Respect and Prejudice / by Scott Nichols



Respect and Prejudice - One requires effort and the latter occurs in the absence of effort.

It’s much easier to settle on a single perspective or worldview, narrowing our opportunities within a small framework. This makes it easier to make decisions or judgments about people, ideas, situations and opportunities. This shortcut for decision making arises from the ancient part of our brain concerned with survival. It was useful when ancient humans encountered a sabretooth tiger for the first time. …This cat looks dangerous, I’m going to avoid it!

In the modern world, where most of our eminent, environmental dangers are mitigated. This shortcut, or lazy quick decision mechanism, blinds us to opportunity.  For example organizations actively screen out candidates who don’t have an MBA. The reason stems from a fear of hiring the wrong candidate. After all you could end up hiring a Steve Jobs, Jeff Bezos or Mark Zuckerberg; that would be a disaster! Your boss would certainly fire you if you hired one of those guys by accident.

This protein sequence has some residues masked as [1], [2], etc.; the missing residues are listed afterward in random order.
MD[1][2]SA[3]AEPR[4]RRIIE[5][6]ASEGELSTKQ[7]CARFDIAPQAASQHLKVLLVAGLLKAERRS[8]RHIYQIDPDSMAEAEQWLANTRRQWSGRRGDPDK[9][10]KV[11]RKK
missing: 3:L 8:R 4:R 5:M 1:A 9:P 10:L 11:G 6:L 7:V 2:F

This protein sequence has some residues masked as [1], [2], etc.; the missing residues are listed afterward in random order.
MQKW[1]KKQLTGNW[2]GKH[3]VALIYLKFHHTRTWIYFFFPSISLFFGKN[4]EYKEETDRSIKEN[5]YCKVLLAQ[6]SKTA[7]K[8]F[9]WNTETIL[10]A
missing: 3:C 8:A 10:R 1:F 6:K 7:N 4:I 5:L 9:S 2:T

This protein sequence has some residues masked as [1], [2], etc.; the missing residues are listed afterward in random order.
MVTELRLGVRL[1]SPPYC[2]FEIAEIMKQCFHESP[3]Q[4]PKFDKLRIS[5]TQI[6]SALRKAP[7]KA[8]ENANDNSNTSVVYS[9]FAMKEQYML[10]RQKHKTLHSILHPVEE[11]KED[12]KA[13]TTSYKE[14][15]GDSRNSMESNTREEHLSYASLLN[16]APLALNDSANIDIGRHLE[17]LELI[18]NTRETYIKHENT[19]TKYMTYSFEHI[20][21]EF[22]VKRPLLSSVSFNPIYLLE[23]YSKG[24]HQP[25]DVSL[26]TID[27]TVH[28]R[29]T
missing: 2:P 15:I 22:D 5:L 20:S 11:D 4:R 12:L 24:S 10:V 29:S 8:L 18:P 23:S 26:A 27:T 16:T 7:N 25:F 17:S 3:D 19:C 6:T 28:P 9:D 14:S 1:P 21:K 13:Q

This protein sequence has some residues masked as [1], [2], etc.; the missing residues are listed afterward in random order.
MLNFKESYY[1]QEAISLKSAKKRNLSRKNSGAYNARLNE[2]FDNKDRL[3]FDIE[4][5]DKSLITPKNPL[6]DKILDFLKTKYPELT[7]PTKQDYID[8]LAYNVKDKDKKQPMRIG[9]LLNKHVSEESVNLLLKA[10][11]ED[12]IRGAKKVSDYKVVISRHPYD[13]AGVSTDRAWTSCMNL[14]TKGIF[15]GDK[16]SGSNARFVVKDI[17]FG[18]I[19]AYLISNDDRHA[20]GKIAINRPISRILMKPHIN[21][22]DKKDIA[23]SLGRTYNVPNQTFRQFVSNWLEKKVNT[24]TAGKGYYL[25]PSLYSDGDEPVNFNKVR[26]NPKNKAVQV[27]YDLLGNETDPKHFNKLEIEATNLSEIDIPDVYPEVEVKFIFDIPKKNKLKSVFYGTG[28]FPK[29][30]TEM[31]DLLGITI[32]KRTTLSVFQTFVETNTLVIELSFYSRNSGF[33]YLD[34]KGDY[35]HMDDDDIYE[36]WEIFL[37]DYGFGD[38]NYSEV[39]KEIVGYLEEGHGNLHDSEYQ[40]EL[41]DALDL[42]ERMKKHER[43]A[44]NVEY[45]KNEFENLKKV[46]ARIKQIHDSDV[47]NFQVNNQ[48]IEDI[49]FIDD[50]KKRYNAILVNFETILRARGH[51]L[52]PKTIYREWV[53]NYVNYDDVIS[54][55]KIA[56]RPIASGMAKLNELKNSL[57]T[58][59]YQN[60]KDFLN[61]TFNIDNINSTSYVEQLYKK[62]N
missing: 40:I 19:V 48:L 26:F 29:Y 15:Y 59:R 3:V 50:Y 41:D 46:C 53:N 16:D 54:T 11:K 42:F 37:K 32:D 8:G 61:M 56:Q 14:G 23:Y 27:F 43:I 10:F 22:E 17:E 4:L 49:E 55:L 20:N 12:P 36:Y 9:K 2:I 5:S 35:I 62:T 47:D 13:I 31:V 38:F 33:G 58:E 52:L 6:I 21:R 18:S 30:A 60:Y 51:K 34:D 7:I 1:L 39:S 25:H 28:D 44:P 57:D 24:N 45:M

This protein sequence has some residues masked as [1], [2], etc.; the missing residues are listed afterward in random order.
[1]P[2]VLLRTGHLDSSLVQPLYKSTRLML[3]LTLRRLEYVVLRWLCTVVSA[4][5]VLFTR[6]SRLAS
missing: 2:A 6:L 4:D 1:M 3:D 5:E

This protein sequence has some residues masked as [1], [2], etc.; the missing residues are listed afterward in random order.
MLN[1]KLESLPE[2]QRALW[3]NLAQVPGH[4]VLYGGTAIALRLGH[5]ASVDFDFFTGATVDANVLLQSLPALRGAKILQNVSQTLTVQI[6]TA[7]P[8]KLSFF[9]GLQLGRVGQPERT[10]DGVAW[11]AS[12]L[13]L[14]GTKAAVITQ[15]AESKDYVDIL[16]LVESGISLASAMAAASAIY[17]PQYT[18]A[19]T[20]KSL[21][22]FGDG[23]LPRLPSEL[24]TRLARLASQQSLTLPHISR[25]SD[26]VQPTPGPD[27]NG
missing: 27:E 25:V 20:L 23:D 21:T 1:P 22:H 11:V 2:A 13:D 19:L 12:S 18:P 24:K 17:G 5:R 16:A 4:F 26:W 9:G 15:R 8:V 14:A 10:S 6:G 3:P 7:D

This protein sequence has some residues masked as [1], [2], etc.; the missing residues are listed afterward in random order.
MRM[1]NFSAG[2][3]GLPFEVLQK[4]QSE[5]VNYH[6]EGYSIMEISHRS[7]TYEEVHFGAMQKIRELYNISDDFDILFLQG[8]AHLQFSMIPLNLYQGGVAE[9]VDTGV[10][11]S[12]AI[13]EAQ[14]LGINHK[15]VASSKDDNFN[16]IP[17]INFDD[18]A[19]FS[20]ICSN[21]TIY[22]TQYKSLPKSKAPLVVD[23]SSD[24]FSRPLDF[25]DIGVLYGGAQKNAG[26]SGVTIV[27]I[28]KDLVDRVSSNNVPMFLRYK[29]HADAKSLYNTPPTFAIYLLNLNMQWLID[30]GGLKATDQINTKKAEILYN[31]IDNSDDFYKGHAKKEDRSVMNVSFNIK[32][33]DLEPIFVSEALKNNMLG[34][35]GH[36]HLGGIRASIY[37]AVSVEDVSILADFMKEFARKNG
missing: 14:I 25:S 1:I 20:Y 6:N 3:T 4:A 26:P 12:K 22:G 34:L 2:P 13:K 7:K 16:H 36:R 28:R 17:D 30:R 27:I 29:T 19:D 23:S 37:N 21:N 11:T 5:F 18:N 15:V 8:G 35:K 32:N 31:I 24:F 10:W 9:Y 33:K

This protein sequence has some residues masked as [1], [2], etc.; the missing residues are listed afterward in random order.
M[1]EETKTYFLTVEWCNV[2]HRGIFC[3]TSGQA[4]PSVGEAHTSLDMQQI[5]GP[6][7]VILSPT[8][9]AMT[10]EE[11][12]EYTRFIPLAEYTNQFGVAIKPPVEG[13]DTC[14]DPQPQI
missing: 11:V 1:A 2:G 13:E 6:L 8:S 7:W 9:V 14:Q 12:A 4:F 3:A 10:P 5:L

That was a business example, but if we are honest with ourselves, we all engage in this cognitive laziness. That is why you are certain that you don’t like that food that you have never tried at that strange restaurant.

Conversely, respect is what can occur when we take the time to observe and learn about people, ideas, situations and opportunities. Lead with respect and withhold judgment. At the very least, you may discover that you love eating kimschi or pad thai.